This year’s Columbia, Miranda (“Randi”) Erickson was then introduced. All her great grandparents were immigrants from Sweden or Norway and both sides of the family are cabin owners in Sveadal. So, like an increasing number of maids of honor, she has grown up with the traditions of Midsummer and Sveadal. She spoke of the blessing of this dual heritage and the essential role that has played in her character.

Randi’s sentiments echoed not merely all those who, like her, grew up in Sveadal but for all Swedes. She was speaking of the Swedish concept behind the word “smultronstellle” (which I’ll translate as “heartland,” not in the political sense but in the personal one). Literally the word merely means a field of wild strawberries, but as we remember from Ingmar Bergman’s film “Wild Strawberries,” the word is steeped in nostalgia. It signifies a place so meaningful for an individual that it encapsulates the person’s character. It is formative and transformative. For most Swedes that place is out in nature, and nature is a central concept in the Swedish character. For urban Swedes and the people of Sveadal, getting out of town and back into nature is literally refreshing and recreational. And for many this particular spot has generations of significance and holds childhood memories of friendships, adventures, even loves.

Paul and Linda Beroza returned to the stage with the children’s choir, which this time sang several Hawaiian songs to Paul’s ukulele accompaniment and assisted by Greta Harrison. They swayed to the relaxed rhythms and even transposed their last song into a ballad for Sveadal.

Conor Massey himself introduced Svea, Alexa Wallin, who gave a beautiful extemporaneous talk in which she thanked her family but particularly grandfather Chuck Wallin. He instilled in her a love of Sweden and then last year took her there to visit relatives and make real the love for that nation and its people.

Ted Olsson then took on his typical role to present the Queen’s Court to the audience. Before doing this he remarked upon his attire. Because Alexander Olsson was prominent in all aspects of PPIE, many photos from that year show him dressed in top hat, tie and tails — so for this occasion Olsson donned Farfar’s suit and hat. However Farfar wore this in San Francisco, which in the summer is mild. In the mid-90s at Sveadal, dressed all in this woolen black outfit with hat to match, Olsson was grateful that he is a “tropical Swede." He doffed his hat in salute to Farfar, all his Swedish immigrant grandparents, and to his family, thanking his nephews Conor and Ryan, for continuing the family tradition of supporting these twin institutions of the league and its Midsummer festivals for 121 years.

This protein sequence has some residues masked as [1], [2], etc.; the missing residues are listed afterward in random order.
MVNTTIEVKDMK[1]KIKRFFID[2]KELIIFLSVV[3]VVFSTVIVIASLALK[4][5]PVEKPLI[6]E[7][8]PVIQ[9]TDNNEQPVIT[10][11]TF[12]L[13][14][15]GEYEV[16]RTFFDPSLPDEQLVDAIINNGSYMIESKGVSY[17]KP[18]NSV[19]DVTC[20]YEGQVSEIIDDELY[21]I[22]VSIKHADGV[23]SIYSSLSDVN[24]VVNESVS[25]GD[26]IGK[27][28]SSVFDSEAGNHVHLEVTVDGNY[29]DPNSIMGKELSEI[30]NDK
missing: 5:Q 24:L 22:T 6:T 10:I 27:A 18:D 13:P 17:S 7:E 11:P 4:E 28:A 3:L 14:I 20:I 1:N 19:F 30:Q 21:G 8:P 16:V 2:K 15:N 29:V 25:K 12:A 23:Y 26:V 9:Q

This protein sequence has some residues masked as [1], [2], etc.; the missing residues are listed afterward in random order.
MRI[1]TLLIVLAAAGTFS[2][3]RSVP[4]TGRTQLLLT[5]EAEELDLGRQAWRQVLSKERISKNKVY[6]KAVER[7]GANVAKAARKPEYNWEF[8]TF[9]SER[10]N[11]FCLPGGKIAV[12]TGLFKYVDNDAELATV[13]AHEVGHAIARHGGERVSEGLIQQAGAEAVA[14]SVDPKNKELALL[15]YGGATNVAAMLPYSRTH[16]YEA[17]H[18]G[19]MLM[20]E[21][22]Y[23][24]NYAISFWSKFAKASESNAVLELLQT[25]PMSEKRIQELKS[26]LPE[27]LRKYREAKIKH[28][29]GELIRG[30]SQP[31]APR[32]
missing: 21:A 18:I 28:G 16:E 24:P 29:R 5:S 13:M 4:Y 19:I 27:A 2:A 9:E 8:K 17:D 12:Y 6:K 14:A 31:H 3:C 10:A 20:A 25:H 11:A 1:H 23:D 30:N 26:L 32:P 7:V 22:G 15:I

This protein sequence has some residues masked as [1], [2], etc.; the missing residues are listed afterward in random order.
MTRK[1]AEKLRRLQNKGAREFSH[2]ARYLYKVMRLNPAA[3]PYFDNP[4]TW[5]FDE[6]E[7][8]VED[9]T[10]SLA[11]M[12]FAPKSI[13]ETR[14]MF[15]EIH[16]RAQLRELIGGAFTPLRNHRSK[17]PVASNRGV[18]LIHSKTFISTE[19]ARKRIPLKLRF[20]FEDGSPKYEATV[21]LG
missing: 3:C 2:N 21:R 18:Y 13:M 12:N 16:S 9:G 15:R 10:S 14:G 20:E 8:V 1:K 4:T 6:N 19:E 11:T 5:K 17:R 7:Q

With that he introduced each of the maids of honor, indicating the date, place of founding, and which of the twelve SAPL organizations each woman beautifully represented. Before concluding his presentation of the court to the audience for their appreciation, Olsson thanked all members of the court for continuing this tradition. They were here today because for 120 years their predecessors, other young women — among whom were sisters, mothers, aunts, grandmothers and even great grandmothers — had kept this tradition. And by participating at this festival, today’s young ladies had passed on this legacy one more year to next year’s women. He also thanked all the volunteers it takes to produce this huge event, the vendors and the ever-growing audience, for whom this day is so special.

Massey concluded the program by inviting everyone to follow behind the queen and court’s recession back to the maypole. Soon everyone, grandparents and youngsters, was once again dancing around the maypole on the lawn. This time, however, instead of dancing at high noon, it was refreshing to dance in the cool and lingering dusk.

Midsummer Eve
Some departed for home after the program and maypole dancing but many lingered on their picnic blankets, and those who were lucky enough to buy one of the 200 smörgåsbord dinner tickets at the Clubhouse enjoyed dinner and drinks inside the huge dining hall or outside on the adjoining New Dance Floor, now mercifully shaded.

Soon the dance tunes were coming from down at the Old Dance Floor and bar. A quarter of every hour is devoted to old Swedish folk dances so beloved by Sveadalians and played with zest by Bill Likens, leader of Nordahl Greig Spelemannslag. The remainder of the hour is given over to contemporary dances, led by DJ Paul Beroza. Needless to say, the dance floor supported hundreds of energetic couples and the bar did a steady business. So, ended a memorable night among the redwoods and under the stars.

Young ladies participating for the first time at this year’s Midsummer learned the tradition of sleeping upon their head garlands (thoughtfully composed of seven flowers) to dream of Prince Charming. For those who remained in tents or campers, Julie Bowman served a free breakfast snack of coffee and pastry. The next morning everyone was still talking about the 1,500 people who enjoyed this memorable and traditional day.

By Ted Olsson